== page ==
/dev/io , /dev/mem : only used by Xorg?

Ted Mittelstaedt tedm at toybox.placo.com
Mon Feb 28 09:32:27 GMT 2005

> -----Original Message-----
> From: owner-freebsd-questions at freebsd.org
> [mailto:owner-freebsd-questions at freebsd.org]On Behalf Of Rob
> Sent: Sunday, February 27, 2005 6:26 PM
> To: FreeBSD questions
> Subject: /dev/io , /dev/mem : only used by Xorg?
> Hello,
> This is on 5.3-STABLE.
> On my desktop FreeBSD PC:
>   $ fstat /dev/io /dev/mem
> only shows that Xorg is using these devices.
> Googling on /dev/io and /dev/mem, finds only Xorg
> related discussions and problems.
> I now also have Server PC, that does not run X at all.
> I'm about to remove the devices io and mem
> in the kernel configuration. Is that OK?
> How about the /dev/random device? Could that go too?
> Thanks,
> Rob.

Rob, you are very mistaken about that the devices in /dev are.

These devices, /dev/mem, /dev/io, /dev/random and the like, do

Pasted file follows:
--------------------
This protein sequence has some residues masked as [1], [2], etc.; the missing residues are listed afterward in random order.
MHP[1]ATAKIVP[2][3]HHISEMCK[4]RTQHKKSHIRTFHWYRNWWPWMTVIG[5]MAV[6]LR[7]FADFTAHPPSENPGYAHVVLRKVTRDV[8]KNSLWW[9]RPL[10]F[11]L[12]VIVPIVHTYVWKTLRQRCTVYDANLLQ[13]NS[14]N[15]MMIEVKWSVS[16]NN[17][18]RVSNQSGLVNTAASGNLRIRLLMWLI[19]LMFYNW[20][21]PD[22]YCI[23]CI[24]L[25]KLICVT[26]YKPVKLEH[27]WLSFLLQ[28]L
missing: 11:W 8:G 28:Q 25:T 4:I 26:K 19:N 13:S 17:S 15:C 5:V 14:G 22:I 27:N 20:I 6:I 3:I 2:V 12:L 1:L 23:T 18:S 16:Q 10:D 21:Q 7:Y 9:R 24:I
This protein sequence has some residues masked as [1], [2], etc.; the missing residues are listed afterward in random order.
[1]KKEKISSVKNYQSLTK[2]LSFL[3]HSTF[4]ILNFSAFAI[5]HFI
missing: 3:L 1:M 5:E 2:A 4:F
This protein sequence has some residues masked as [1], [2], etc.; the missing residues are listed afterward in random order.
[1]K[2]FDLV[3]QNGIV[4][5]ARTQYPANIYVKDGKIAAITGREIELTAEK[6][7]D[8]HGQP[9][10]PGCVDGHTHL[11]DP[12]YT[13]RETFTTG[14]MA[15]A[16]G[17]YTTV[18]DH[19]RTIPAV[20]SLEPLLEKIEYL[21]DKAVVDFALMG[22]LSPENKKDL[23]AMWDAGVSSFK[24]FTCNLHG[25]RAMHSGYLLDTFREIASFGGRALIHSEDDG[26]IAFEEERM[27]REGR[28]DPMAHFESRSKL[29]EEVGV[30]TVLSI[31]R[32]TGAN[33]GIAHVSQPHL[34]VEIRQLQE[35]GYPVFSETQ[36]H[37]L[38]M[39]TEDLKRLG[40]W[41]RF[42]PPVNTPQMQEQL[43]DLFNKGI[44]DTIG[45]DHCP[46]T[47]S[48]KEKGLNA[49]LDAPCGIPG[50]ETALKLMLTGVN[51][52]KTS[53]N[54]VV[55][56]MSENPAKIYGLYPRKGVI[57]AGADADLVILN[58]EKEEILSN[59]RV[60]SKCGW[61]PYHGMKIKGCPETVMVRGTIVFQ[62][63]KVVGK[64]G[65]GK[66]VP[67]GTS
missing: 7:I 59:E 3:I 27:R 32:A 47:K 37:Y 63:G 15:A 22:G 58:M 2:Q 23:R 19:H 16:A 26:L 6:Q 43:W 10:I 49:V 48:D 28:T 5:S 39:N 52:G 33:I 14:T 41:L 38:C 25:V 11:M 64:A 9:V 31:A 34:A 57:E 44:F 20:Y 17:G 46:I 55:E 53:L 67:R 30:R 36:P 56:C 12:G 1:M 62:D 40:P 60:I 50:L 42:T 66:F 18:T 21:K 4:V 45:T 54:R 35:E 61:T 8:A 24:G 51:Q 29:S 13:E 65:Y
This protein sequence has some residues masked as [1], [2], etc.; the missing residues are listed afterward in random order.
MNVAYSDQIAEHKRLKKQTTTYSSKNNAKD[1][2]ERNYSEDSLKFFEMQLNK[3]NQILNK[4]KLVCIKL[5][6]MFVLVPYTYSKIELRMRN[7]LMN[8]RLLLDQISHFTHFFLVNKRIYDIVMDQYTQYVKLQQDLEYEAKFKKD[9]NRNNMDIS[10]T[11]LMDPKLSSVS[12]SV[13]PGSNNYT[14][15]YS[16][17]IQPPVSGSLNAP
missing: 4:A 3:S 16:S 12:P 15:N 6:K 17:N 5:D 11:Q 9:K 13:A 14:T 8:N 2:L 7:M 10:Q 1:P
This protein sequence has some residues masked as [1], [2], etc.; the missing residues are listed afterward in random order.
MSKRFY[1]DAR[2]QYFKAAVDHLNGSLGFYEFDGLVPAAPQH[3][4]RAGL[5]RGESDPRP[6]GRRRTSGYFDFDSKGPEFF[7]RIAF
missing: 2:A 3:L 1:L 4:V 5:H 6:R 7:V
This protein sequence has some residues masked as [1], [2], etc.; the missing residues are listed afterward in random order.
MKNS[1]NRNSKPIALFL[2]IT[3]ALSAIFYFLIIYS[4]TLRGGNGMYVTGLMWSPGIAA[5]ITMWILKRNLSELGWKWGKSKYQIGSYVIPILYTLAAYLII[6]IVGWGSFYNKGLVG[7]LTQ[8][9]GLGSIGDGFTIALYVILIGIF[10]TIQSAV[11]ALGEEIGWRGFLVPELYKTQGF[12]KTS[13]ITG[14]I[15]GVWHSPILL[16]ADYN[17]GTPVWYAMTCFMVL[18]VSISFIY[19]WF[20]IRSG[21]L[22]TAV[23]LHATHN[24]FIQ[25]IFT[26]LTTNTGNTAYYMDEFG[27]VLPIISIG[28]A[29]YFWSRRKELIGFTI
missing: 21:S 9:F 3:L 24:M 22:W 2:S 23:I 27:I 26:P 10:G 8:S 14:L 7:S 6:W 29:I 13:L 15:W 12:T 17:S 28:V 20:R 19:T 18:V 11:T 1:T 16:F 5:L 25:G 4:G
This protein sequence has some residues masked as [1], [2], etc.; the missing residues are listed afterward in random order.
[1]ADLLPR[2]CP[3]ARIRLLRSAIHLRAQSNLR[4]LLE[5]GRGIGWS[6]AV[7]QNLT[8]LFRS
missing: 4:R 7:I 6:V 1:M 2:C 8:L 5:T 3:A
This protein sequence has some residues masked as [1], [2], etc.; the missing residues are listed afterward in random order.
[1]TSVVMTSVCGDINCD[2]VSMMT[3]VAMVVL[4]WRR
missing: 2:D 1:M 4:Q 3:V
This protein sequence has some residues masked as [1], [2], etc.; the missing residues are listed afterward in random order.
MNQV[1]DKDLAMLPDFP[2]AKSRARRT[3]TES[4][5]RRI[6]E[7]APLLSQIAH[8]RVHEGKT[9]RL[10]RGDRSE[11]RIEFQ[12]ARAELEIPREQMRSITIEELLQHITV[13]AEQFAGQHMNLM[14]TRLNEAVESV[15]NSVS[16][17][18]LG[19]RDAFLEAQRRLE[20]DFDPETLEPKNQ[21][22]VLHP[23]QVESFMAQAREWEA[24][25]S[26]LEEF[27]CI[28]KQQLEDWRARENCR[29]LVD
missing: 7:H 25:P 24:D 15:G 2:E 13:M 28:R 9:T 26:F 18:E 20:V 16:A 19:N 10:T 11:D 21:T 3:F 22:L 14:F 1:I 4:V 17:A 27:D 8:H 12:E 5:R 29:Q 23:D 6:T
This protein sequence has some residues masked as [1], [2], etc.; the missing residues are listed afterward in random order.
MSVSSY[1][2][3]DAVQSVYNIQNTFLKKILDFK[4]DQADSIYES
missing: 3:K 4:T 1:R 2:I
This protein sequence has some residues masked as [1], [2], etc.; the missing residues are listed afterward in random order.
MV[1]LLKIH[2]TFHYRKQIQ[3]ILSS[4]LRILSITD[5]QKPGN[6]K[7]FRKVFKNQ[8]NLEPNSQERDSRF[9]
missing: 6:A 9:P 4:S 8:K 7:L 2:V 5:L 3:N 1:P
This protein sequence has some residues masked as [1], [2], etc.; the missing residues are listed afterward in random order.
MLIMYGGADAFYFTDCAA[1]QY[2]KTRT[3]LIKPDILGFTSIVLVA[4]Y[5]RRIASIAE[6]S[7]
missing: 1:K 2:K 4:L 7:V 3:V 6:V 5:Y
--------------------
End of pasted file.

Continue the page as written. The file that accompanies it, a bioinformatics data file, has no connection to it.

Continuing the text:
not in fact actually reside in the /dev directory.

Instead, they are part of the kernel itself.

All the /dev files are, /dev/random, /dev/ad0 and so on, are simple
files that take up only a few bytes of space.  They are convenient
"hook points" to use to get to these devices.  That is, when a program
accesses /dev/random, it isn't actually opening that file.  Instead,
the kernel intercepts that call and supplies the program opening
that device with the output of the actual device.

This is why these device files are created with the mknod utility,
rather than just copying a file to /dev/random - since doing that is
accessing the device, not creating the device file.

So, deleting these /dev devices saves you practically no space at
all, and does not in fact delete the devices - it only deletes the
access point to them.  The devices are still there in the kernel.


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